The meeting, organized by the United Kingdom and the Netherlands, spotlights the ICC’s critical role as a court of last resort for serious crimes under international law and it comes on the heels of the first two arrest warrants issued by the court in the Ukraine situation. It should also be a forum to press Ukraine to join the ICC; while Ukraine has accepted the court’s jurisdiction, it has yet to become a full member of the court.
The unprecedented show of support for the ICC’s work in Ukraine is a welcome development. However, it contrasts sharply with more muted support for the court’s work elsewhere, as in Palestine, for example. Unevenness in responses to the court’s work investigating serious crimes not only deprives victims of access to justice but threatens the legitimacy of these responses and the broader international justice system. Today’s discussions should ensure that commitments to justice in Ukraine are part of a more consistent approach to support for the court’s work across its mandate, as Human Rights Watch shared in letters to the conference organizers. We expect that the issue of voluntary contributions to the court will be part of today’s discussions and ICC members should approach it with great care.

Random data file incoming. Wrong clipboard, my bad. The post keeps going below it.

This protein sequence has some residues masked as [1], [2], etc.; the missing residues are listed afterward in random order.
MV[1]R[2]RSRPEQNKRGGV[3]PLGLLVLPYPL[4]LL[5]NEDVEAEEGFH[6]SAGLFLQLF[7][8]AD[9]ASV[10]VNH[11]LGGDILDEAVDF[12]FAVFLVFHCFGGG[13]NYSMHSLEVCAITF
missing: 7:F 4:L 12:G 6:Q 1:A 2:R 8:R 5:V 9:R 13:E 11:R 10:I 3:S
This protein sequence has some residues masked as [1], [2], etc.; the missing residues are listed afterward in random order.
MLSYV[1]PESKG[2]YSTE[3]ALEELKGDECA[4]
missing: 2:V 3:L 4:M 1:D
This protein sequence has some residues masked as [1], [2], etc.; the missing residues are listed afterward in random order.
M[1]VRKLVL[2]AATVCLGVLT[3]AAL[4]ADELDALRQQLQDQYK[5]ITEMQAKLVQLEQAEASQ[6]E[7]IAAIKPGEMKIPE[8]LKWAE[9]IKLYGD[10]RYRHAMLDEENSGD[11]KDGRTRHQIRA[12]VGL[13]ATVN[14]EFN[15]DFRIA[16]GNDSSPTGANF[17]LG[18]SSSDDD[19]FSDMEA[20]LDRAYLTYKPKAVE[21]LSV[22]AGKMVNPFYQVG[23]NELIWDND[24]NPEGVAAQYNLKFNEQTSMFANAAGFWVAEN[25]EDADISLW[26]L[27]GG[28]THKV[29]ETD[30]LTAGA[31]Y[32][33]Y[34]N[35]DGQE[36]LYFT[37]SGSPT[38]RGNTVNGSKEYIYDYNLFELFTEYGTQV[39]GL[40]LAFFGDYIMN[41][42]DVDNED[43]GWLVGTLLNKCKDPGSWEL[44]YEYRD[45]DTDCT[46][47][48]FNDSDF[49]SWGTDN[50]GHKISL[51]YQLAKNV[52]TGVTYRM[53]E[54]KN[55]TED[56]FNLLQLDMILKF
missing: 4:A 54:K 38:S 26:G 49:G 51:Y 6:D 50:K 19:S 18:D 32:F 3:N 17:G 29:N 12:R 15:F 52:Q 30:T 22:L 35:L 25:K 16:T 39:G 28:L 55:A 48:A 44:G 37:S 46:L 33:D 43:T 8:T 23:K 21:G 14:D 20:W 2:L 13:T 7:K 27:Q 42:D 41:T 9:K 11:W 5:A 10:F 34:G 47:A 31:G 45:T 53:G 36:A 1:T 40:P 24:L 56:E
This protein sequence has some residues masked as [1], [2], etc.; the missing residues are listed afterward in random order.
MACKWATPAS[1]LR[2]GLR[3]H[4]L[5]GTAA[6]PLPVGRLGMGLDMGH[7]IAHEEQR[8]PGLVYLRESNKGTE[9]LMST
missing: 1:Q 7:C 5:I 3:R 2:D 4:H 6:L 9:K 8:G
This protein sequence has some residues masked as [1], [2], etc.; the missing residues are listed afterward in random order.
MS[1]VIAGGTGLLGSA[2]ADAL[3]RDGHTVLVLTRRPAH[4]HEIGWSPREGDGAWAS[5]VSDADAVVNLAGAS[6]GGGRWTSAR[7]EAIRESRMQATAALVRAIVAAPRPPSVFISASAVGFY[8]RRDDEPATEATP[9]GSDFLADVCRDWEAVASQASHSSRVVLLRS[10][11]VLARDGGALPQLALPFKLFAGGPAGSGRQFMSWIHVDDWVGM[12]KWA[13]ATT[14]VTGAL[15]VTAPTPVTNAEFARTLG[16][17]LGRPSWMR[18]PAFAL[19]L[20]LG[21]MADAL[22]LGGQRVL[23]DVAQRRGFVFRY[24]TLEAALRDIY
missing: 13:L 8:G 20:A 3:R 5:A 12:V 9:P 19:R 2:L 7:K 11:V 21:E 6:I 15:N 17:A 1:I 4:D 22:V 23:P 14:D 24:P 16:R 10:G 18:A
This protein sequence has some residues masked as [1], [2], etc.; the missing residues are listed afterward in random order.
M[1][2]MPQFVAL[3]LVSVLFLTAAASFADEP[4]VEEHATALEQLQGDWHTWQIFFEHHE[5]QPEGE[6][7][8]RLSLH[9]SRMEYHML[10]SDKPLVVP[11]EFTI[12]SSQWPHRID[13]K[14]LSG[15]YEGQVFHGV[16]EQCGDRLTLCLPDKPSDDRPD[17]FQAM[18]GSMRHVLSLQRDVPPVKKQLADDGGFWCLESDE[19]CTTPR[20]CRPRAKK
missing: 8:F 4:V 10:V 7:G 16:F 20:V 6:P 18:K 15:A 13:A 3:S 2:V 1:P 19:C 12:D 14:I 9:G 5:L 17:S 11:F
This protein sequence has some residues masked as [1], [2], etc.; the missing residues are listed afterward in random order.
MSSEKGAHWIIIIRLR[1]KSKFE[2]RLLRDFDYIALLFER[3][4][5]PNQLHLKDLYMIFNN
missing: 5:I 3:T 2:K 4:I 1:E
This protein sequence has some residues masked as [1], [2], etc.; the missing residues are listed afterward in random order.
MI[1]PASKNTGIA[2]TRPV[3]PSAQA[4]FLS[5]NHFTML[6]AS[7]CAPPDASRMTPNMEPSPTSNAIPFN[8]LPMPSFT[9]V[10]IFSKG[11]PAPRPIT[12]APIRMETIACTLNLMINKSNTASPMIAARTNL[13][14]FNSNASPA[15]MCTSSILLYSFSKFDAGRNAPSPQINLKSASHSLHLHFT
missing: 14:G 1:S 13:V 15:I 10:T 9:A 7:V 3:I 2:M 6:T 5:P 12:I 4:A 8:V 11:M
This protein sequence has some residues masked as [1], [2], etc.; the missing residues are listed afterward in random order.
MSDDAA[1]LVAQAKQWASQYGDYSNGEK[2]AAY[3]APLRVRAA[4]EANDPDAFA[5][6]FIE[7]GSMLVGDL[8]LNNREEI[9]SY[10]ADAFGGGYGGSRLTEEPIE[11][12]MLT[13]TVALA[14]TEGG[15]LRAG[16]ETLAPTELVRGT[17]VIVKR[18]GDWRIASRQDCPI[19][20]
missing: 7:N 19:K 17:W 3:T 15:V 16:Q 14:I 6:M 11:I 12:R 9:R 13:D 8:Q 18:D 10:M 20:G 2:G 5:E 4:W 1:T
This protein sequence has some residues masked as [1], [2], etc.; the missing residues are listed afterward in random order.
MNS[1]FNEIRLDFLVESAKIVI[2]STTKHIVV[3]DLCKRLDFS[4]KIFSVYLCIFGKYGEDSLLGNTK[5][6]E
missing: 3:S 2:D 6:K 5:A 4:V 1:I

The ICC is funded through an annual budget consisting of assessed contributions from member countries.
The court’s framework makes clear that any voluntary contributions outside of that budget should be exceptional. Such contributions are not a sustainable funding model and raise concerns about perceptions of politicization in the court’s work. Although these contributions cannot legally be earmarked, several governments publicly linked their voluntary contributions to the court’s work on Ukraine following the ICC prosecutor’s call last year for additional resources. Some of these same governments have for years insisted on holding increases in the court’s annual budget to a bare minimum, despite its growing docket. ICC member countries should be clear in their commitment to a consistent approach across all situations before the court, including by reinforcing the court’s regular budget, rather than relying on ad hoc contributions when political will and attention is high. Otherwise, they risk undermining the legitimacy of the ICC’s work and feeding false narratives of politicization. Today, they have a chance to counter these narratives by demonstrating that their support for the ICC’s work on Ukraine extends across the court’s global mandate.
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